Caspar Olevian And The Substance Of The Covenant Now $10.00

Caspar Olevian and the Substance of the CovenantCaspar Olevianus (1536–87) was an influential figure in the development of Reformed (as distinct from other versions of) covenant theology. He was a student of John Calvin (1509–64) and Theodore Beza (1519–1605). Like them, he was a Roman Catholic humanist scholar who became a confessional Reformed Protestant theologian and pastor. He taught and ministered in Heidelberg, where he labored alongside Zacharias Ursinus (1534–83) to help with the creation of the famous Heidelberg Catechism (1563). He wrote three works that relied on covenantal categories and language to explain the Scriptures and the Apostles’ Creed. He was also a biblical commentator and pastor. He did his work just as his colleague Ursinus was beginning to correlate the category of law with the covenant of works and the gospel with the covenant of grace, which pattern he followed. He contributed to the Reformed understanding of the unity of the covenant of grace, the focus on Christ in the history of salvation, and what became known as the covenant of redemption (between the Father and the Son). In the 17th century, Johannes Cocceius (1603–69) wrote that his work was an attempt to elaborate on Caspar’s.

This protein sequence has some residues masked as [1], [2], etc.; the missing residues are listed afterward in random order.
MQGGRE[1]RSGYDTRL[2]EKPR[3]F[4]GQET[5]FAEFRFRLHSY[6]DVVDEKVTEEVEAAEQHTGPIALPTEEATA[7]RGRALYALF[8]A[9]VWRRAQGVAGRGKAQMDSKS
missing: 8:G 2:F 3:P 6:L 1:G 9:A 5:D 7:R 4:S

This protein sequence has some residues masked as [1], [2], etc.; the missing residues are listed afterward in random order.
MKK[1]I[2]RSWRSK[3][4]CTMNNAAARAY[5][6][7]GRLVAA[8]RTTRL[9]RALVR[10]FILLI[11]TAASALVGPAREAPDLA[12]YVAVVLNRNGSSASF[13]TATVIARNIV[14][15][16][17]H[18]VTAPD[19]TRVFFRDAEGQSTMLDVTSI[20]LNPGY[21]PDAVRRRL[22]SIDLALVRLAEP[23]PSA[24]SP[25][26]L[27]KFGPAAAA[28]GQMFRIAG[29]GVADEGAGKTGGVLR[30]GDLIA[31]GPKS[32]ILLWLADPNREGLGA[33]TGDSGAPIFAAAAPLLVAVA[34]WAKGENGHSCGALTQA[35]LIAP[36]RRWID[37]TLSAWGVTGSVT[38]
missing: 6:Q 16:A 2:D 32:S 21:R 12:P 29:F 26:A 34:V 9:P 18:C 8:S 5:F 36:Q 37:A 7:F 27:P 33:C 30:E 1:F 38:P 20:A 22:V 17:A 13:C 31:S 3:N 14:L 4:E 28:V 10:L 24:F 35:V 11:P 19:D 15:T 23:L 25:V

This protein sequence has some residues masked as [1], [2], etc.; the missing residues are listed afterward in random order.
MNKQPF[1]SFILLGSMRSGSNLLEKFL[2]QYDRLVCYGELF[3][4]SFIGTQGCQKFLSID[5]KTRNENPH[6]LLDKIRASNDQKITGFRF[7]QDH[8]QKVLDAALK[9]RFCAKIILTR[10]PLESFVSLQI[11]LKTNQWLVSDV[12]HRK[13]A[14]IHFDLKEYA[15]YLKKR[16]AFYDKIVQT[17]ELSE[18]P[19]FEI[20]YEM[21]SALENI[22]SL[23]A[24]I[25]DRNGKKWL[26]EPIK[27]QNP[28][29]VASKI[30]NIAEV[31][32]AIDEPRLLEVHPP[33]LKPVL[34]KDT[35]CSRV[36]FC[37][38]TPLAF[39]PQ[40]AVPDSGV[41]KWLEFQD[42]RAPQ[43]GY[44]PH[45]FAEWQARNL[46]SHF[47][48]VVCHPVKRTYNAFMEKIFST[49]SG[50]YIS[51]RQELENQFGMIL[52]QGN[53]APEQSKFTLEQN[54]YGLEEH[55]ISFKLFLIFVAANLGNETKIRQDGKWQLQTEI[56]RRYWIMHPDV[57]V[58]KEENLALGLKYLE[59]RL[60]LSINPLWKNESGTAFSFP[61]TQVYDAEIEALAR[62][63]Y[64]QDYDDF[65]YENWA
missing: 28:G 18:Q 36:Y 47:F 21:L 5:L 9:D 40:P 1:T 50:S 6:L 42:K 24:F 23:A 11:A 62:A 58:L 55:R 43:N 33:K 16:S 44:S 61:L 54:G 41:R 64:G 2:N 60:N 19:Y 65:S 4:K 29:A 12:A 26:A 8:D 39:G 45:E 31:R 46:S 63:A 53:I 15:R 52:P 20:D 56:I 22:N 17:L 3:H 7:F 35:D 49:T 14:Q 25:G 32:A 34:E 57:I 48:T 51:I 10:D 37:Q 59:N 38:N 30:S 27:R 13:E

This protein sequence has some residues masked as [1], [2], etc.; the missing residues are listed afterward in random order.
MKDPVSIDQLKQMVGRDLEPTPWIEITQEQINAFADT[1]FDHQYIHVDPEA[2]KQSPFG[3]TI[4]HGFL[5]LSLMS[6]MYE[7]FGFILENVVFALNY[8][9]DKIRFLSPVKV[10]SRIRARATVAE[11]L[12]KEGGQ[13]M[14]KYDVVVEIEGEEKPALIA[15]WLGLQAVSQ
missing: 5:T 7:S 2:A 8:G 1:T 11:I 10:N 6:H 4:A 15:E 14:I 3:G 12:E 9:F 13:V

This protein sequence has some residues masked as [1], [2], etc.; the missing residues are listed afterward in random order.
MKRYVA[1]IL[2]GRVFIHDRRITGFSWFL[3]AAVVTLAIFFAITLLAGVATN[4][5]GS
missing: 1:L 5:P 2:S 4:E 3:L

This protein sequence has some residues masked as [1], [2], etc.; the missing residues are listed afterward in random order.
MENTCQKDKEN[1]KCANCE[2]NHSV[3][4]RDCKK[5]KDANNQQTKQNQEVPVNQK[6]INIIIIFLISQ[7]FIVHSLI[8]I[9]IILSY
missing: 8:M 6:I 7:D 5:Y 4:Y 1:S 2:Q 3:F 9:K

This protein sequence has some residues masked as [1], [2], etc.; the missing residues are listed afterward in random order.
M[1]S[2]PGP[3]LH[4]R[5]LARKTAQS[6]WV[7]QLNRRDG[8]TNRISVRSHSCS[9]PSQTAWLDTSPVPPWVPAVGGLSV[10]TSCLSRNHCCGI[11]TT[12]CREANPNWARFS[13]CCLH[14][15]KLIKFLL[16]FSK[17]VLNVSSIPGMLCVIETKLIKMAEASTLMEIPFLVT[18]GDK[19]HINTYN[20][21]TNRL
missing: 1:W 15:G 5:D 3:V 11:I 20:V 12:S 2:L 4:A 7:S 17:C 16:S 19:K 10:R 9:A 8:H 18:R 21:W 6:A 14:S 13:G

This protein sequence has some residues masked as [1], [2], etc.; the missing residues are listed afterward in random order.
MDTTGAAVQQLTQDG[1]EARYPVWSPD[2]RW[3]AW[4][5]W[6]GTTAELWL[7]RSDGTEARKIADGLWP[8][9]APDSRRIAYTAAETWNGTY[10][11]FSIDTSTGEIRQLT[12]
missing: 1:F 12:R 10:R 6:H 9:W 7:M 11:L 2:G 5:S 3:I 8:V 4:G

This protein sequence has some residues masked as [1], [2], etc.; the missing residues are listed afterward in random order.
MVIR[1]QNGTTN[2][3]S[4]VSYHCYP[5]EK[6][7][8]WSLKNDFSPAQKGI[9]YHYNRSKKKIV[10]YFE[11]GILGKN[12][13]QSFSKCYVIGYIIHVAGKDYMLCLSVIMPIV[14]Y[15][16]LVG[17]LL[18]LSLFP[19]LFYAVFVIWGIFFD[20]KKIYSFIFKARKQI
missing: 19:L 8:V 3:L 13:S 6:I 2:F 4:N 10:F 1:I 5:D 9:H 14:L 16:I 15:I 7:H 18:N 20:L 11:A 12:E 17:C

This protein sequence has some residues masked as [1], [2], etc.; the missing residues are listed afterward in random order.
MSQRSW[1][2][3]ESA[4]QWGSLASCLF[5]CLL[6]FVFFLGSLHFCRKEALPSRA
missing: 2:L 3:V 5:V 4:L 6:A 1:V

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  • R. Scott Clark
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    R.Scott Clark is the President of the Heidelberg Reformation Association, the author and editor of, and contributor to several books and the author of many articles. He has taught church history and historical theology since 1997 at Westminster Seminary California. He has also taught at Wheaton College, Reformed Theological Seminary, and Concordia University. He has hosted the Heidelblog since 2007.

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One comment

  1. Are there any others in that series you particularly recommend? (Reformed Historical Theological Studies)

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